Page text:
By Intel Free Press [CC-BY-SA-2.0 (http://creativecommons.org/licenses/by-sa/2.0)], via Wikimedia Commons

Some thoughts on hand-held devices for children

By Intel Free Press [CC-BY-SA-2.0 (http://creativecommons.org/licenses/by-sa/2.0)], via Wikimedia Commons
By Intel Free Press [CC-BY-SA-2.0 (http://creativecommons.org/licenses/by-sa/2.0)], via Wikimedia Commons
A recent article on HuffPo slammed the use of hand-held devices for kids and called for a complete ban. The article was sensationalist, and has been called out by a number of other authors, including in this very balanced reply. Here are my thoughts, as a mother, re the debate about “whether iPads are evil”.

These new digital tools are simply that – a tool. They encourage sedentary behaviour, yes. Does this lead to obesity? In some cases, yes, but in most cases, I believe they don’t encourage obesity inasmuch as reading books does or drawing does. If a child sits and draws or colours or does homework for hours, everyone praises her and says “What a good child!” but if that child is seen to be using a digital device, it’s automatically branded as a terrible thing.

One caveat here – I believe that developing motor skills is essential, and touchscreen use needs to be balanced with developing pencil skills, learning to throw a ball, generally running and climbing etc. Somewhere in the deep dark recesses of my mummy doctor brain I remember reading or hearing something about how these skills enhance literacy. So, limiting motor skills to wiggling your index finger around a touchscreen is not a great thing.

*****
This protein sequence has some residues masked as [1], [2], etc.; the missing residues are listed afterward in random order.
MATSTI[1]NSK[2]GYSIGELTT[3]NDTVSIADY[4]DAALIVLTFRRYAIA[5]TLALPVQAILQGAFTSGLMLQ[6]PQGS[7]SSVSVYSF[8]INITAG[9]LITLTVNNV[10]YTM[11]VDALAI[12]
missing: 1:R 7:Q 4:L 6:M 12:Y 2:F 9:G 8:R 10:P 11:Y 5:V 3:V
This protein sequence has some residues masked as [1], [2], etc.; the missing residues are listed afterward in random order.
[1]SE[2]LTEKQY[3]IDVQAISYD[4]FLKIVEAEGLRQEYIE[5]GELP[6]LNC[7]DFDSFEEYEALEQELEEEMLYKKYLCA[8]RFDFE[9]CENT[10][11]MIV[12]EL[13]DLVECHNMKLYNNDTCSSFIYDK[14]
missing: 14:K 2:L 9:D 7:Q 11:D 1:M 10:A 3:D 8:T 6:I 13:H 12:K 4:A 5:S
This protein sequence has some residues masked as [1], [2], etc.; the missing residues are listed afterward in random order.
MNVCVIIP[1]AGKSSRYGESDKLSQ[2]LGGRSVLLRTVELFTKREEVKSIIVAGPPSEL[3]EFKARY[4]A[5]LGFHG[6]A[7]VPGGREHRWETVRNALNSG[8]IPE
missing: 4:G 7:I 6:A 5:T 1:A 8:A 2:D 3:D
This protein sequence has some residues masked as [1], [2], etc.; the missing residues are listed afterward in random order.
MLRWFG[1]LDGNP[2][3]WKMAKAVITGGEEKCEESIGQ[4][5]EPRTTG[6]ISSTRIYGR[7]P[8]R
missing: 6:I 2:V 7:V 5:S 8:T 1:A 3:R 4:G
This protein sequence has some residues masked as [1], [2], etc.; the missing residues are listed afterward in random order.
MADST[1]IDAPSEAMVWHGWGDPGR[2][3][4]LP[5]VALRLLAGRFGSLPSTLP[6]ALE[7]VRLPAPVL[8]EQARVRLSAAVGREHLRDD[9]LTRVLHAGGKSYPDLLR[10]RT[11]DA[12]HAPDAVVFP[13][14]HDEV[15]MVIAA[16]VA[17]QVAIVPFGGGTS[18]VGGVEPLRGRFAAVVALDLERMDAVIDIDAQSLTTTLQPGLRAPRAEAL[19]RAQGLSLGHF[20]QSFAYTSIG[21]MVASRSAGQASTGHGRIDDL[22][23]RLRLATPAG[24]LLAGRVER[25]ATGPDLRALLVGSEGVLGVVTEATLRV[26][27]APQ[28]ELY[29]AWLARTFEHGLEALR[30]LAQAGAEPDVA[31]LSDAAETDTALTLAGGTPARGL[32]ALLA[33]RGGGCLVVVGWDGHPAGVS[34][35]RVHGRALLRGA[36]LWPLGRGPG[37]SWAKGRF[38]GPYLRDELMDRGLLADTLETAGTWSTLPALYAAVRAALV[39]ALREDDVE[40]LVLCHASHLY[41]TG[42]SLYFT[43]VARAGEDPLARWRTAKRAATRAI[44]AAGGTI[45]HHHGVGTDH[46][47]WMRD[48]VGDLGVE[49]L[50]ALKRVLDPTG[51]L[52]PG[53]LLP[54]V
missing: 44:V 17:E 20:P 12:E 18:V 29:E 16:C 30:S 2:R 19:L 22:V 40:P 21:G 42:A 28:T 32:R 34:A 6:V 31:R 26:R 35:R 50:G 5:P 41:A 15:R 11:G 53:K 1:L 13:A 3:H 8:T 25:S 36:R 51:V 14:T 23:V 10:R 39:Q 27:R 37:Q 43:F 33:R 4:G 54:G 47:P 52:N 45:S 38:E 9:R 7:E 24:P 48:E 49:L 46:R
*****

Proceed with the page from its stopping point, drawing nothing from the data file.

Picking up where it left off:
But, as the reply I have posted points out, the majority of families use iPads wisely, and children don’t spend all day with them. Children still enjoy using crayons, running around a playground, and reading physical books.

Technology bring a wide variety of positive experiences to families, including playing interactive games (such as the fantastic ones by Toca Boca like Toca Tea Party), learning the alphabet, learning how to read, laughing over YouTube videos of cats on Roombas together (something my four-year-old and I really enjoy doing). We also use technology as a learning tool. If our preschooler suddenly shows an interest in the solar system, for example, we’ll talk about the planets, find amazing websites for children that explain the solar system, and watch the YouTube video of the Solar System song. To facilitate this experience without technology, we would have to remember that she is interested in the solar system, make a trip to the library, and take home a few books about the planets which are probably out of date. Which of course is a very fine thing, and we still do visit libraries regularly, but my point is that learning can be enhanced with technology if used in the right ways.

Digital tools and technology are here to stay. Adults are at a disadvantage currently if they are not tech-literate, in terms of employment options. Learning how to navigate the new digital world and use the tools that technology provides is essential for children. We aren’t going back to the days of horse and cart and homing pigeons, ever. It’s a fact. But when I go to playgrounds, I still see loads of children running around, and parents enjoying the sunshine. All is not lost. Let’s use our own judgement here, and use our tools wisely.

Addendum. The author discloses no financial interests in Apple or any tech companies. Her children have inherited their “own” iPad, but this often sees weeks of disuse, although she admits to resorting to the use of Toca Band during long plane flights and tetchy moments in restaurants when the four-year-old is eating painfully slowly and the toddler wants to throw all the crockery on the floor. 

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